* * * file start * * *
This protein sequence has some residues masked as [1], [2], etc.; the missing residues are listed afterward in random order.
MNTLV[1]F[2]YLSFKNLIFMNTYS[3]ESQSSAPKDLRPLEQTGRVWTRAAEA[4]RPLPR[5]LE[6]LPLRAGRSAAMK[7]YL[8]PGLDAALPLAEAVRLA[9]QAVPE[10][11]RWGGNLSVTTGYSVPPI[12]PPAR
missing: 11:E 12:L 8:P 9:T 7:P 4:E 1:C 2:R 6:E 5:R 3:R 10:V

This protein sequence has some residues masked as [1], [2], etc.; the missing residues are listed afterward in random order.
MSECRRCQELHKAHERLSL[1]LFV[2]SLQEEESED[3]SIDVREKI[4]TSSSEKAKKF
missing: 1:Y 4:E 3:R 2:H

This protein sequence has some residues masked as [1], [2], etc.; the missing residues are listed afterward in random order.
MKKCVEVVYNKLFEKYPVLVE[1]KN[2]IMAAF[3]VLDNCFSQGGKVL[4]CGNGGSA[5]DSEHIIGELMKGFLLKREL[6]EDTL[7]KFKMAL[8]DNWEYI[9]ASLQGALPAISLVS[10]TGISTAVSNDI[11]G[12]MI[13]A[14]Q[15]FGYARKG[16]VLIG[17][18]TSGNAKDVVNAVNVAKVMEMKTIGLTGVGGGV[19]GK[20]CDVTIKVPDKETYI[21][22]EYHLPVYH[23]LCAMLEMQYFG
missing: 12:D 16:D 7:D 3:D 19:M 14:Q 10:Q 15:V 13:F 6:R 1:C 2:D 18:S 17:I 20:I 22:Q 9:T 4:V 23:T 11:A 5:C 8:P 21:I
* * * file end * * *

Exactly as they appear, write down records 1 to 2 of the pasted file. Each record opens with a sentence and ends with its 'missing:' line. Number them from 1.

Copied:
This protein sequence has some residues masked as [1], [2], etc.; the missing residues are listed afterward in random order.
MNTLV[1]F[2]YLSFKNLIFMNTYS[3]ESQSSAPKDLRPLEQTGRVWTRAAEA[4]RPLPR[5]LE[6]LPLRAGRSAAMK[7]YL[8]PGLDAALPLAEAVRLA[9]QAVPE[10][11]RWGGNLSVTTGYSVPPI[12]PPAR
missing: 11:E 12:L 8:P 9:T 7:P 4:E 1:C 2:R 6:E 5:R 3:R 10:V

This protein sequence has some residues masked as [1], [2], etc.; the missing residues are listed afterward in random order.
MSECRRCQELHKAHERLSL[1]LFV[2]SLQEEESED[3]SIDVREKI[4]TSSSEKAKKF
missing: 1:Y 4:E 3:R 2:H